BERLIN -- Sales of new cars in Germany fell last month for the first time since October, with diesel models worst hit as authorities debate tighter regulation to help tackle pollution.
Car sales in Europe's largest vehicle market fell 2.6 percent in February to 243,602 vehicles, motor vehicle authority KBA said on Thursday.
Adjusted for one less selling day, car sales would have risen by about 2 percent last month, according to analysts. However, that represents a slowdown from a jump of more than 10 percent in January.
"February dealt a blow to the German new car market," Peter Fuss, a senior partner and automotive specialist in Ernst & Young's German practice, said, adding rising inflation and higher energy costs were deterring buyers.
Diesel models' share of new-car sales fell 3.8 percentage points in February to 43.4 percent, reflecting similar drops in France and Spain, and may shrink further in months ahead, Fuss said.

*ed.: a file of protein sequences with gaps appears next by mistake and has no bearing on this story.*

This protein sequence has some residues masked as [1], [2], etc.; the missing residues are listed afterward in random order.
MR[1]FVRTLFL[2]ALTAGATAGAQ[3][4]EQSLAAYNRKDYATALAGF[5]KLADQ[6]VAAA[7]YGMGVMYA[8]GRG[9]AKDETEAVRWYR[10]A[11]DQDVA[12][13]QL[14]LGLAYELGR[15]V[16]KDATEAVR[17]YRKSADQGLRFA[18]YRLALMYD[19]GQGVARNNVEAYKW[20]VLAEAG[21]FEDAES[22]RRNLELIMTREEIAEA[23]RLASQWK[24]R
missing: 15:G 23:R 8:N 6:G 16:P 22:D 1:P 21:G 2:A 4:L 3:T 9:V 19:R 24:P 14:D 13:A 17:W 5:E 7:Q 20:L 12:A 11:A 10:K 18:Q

Buyers are shunning diesel car purchases as Germany discusses driving bans and because of increases in car selling prices expected on the back of manufacturers' efforts to improve emissions-control technology, Fuss said.
Stuttgart, home to premium carmakers Mercedes-Benz and Porsche, has said it will next year ban diesel cars which do not comply with latest emissions limits from the city on days when pollution is heavy.
Diesel emissions are in focus following the disclosure in September 2015 of the Volkswagen scandal involving cheating software in as many as 11 million cars worldwide which made them appear cleaner during routine testing.
Other key European markets showed a mixed picture in February with new-car sales up 6.2 percent in Italy, down 2.9 percent in France and flat in Spain.